Education: A Benign Form of Apartheid?

I have to admit it’s not often that I agree with Peter Robinson.  However, his statement that the education system in Northern Ireland is a ‘benign form of apartheid’ is, in my view, somewhat correct.  Where I might differ with Peter Robinson is in his reasons.  It does seem true that a segregated education system reinforces segregation in wider society and because it is good to break down segregation in society, a reasonable place to begin is in education.  Never mind Robinson’s financial reasons, our shared future is dependent on it.

The idea that I think is particularly applicable to Robinson’s statement, and our education system in general, is one which is prominent in Richard Dawkins’s The God Delusion. Basically the idea is that children should not be labelled according to the faith of their parents.  So instead of saying ‘Catholic child’ and ‘Protestant child’ we should move towards calling them ‘children of Catholic parents’ or ‘children of Protestant parents.’  The basis of this argument is that children are not old enough to make an educated, informed and rational decision on what religion, if any, they should follow.  We don’t refer to children as ‘Sinn Fein children’ or ‘DUP children’ because they are not old enough to make decisions on politics.

With this in mind, we should not have separate Catholic and state schools, but schools which teach the ethos of all traditions in society with a view to allowing to children to make an educated decision on what paths they should follow.  I know this sounds like integrated education by another name and in a sense it is, but it is an integration not of ‘Catholic children’ and ‘Protestant children’ but an integration of children whose parents have different religious views.  As such, the term non-denominational, which my own Grammar school operated under, is preferable as it suggests that it is education designed to present all views and allow young people to make their own decisions unfettered by history or the choices of their parents.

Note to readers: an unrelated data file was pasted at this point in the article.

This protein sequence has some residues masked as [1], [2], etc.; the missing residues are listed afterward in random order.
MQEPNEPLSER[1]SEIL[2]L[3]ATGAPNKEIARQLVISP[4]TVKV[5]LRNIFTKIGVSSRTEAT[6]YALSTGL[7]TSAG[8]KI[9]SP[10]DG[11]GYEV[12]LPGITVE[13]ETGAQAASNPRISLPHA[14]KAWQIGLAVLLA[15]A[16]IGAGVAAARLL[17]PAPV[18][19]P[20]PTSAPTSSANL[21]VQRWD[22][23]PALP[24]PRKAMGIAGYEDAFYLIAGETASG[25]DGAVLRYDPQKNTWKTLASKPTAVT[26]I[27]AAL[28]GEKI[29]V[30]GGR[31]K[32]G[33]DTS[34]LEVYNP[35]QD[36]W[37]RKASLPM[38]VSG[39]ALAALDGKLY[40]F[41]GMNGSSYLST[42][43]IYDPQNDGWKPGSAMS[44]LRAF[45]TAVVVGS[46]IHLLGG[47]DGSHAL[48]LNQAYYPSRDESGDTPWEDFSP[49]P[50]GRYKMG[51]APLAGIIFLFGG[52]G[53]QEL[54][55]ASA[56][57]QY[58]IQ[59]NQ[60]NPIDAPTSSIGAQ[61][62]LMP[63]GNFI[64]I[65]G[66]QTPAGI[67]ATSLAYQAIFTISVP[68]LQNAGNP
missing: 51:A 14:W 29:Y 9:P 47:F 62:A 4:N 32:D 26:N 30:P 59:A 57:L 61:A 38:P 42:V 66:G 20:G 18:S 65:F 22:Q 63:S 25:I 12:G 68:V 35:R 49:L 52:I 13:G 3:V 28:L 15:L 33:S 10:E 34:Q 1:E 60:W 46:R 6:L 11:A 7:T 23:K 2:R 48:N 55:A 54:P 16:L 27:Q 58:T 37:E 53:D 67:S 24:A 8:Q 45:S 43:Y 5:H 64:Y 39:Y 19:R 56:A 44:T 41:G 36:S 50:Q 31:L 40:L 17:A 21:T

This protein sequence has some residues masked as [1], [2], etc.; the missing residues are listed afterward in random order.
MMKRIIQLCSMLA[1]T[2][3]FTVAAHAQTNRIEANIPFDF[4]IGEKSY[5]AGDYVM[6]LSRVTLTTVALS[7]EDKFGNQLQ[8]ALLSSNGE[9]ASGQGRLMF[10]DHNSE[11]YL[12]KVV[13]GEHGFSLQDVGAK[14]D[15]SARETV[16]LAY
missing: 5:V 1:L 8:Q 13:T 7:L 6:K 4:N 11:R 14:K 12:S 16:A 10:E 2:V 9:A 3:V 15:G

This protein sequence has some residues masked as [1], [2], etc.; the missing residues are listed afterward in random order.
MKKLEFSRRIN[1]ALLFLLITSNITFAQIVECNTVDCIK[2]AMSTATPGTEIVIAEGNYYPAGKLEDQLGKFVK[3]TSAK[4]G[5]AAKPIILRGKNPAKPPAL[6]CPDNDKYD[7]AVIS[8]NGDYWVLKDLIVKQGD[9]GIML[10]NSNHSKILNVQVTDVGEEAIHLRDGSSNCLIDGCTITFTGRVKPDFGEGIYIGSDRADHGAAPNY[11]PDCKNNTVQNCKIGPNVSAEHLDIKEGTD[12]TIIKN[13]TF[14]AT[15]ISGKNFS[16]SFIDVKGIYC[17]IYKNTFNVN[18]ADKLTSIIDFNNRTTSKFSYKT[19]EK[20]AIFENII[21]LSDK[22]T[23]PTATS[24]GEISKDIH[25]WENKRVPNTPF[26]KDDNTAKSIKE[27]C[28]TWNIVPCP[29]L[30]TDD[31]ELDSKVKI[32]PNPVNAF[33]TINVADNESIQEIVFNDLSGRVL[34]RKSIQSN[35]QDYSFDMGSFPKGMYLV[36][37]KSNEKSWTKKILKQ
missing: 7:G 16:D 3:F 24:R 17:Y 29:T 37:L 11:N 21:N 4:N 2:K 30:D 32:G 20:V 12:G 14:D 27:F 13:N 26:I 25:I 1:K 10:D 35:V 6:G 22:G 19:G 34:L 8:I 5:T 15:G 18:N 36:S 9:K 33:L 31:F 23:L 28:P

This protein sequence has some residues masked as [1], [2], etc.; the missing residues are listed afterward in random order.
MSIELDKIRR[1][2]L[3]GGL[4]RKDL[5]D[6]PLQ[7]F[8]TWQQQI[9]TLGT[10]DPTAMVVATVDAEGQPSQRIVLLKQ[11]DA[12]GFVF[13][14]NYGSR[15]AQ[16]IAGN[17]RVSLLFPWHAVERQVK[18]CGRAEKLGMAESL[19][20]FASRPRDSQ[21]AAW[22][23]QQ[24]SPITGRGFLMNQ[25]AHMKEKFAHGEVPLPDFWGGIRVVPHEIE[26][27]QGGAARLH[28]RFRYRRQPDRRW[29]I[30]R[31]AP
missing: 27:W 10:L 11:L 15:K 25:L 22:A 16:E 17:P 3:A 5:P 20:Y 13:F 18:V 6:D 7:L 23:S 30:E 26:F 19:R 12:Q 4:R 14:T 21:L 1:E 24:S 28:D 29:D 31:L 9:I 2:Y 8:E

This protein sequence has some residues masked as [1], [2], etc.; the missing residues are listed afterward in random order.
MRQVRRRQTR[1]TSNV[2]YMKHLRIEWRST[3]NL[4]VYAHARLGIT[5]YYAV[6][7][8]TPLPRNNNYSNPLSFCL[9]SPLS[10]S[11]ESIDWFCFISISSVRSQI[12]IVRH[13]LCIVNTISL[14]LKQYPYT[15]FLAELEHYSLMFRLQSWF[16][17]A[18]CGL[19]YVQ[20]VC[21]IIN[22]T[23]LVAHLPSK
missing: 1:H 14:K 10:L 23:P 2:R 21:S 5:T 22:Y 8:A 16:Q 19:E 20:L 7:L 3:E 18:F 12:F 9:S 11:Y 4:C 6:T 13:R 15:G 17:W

I myself attended a Catholic Primary school and a non-denominational Grammar school, but what mattered was not where the funding of these schools came from, nor was it from the particular flavour of religion they taught but it was the standard of education I received at these schools, which was excellent.  If parents, politicians and the media were to stop labelling children according to the religious persuasions of their parents and so sent them not to a Catholic or state school but the school best suited to their children’s needs a lot of division may dissolve.

To return to my disagreement with Robinson the issue is not that we have to integrate ‘Catholic’ and ‘Protestant’ children but rather that we have to educate children from all backgrounds and allow them to make their own religious and political decisions.  This is where our energies should be focused – in making sure our children have all the facts at their disposal to make rational, educated and informed decisions about the paths they should follow.  It is only through the truly non-denominational education of our children that a cohesive and shared society can be achieved.